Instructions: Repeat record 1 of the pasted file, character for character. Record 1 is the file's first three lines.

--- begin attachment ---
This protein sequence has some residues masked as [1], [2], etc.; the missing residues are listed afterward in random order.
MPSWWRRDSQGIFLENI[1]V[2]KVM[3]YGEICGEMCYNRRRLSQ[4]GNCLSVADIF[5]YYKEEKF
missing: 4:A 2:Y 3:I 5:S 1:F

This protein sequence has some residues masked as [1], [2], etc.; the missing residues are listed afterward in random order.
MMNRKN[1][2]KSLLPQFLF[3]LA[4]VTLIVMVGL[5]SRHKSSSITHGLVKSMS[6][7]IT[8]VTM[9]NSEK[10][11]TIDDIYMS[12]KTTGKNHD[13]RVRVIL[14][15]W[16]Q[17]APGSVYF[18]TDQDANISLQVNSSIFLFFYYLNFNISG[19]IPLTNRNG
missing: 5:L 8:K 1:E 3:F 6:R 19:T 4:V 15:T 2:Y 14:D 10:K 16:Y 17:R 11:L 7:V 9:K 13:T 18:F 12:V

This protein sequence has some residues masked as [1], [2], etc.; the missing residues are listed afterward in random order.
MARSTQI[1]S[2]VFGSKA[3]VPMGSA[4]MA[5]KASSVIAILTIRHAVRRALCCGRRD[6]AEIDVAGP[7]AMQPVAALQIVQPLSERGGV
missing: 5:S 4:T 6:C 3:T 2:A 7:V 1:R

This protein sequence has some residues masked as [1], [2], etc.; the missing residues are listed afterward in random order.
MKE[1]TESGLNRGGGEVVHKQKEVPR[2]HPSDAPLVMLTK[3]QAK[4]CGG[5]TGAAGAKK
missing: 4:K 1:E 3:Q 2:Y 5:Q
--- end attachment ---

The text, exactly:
This protein sequence has some residues masked as [1], [2], etc.; the missing residues are listed afterward in random order.
MPSWWRRDSQGIFLENI[1]V[2]KVM[3]YGEICGEMCYNRRRLSQ[4]GNCLSVADIF[5]YYKEEKF
missing: 4:A 2:Y 3:I 5:S 1:F